'Furthermore, we wish to express our disappointment at further statements made in a radio interview, whereby the playing environment under the management was deemed as “unhealthy” and she “didn’t feel it was a safe environment”. These remarks have led us to release this statement and we are seeking further advice with regard to them. We must stress that at no stage in our meeting with them were these remarks used. They have further exacerbated the situation and are extremely unhelpful going forward.

'Peter Leahy felt compelled to break his silence following these outrageous comments and we feel strongly that we must do likewise. It must be further stated at this stage that management, remaining players and county board officials have all said, and continue to say the same thing, we were not and are not aware of any issues which could be deemed as welfare issues, unhealthy or unsafe environments. We sincerely hope that this situation finishes today and are glad that the players indicated there will be no further comment.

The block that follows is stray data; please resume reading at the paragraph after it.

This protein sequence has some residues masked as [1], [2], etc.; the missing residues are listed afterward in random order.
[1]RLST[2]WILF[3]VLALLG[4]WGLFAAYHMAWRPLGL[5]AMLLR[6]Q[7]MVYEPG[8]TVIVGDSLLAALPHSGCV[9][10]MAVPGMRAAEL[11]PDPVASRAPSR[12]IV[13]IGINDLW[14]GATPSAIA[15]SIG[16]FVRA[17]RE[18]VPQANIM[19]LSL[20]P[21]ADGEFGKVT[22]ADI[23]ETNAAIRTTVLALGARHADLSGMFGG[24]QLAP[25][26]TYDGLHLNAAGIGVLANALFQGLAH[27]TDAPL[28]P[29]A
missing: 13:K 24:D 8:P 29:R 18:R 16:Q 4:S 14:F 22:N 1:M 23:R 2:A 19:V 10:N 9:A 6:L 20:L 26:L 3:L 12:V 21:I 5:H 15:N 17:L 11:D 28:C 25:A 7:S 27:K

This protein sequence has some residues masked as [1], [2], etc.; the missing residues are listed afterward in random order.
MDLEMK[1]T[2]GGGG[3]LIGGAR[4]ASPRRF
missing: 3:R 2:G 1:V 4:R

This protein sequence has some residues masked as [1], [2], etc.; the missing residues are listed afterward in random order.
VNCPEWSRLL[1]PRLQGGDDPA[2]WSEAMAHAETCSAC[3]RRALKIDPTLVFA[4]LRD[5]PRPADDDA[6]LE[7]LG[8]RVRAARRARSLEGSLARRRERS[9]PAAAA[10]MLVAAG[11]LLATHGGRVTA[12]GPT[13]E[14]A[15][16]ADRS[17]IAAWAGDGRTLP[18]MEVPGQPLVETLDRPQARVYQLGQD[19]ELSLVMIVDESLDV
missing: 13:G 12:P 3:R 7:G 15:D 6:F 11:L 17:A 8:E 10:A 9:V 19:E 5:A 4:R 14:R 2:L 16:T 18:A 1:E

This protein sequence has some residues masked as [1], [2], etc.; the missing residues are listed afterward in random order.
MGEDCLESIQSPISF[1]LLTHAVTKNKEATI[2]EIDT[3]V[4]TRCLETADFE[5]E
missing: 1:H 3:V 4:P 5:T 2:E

'We wish them well in their future endeavours and hope our Senior Team can look forward to playing next year without restriction or intimidation. We wish Peter and his management team all the best going into the new season and we sincerely hope that we, the county board, can get back to the business of administrating Ladies football in the county for our children all the way to our adult players. We thank the clubs for their support and patience throughout this time.'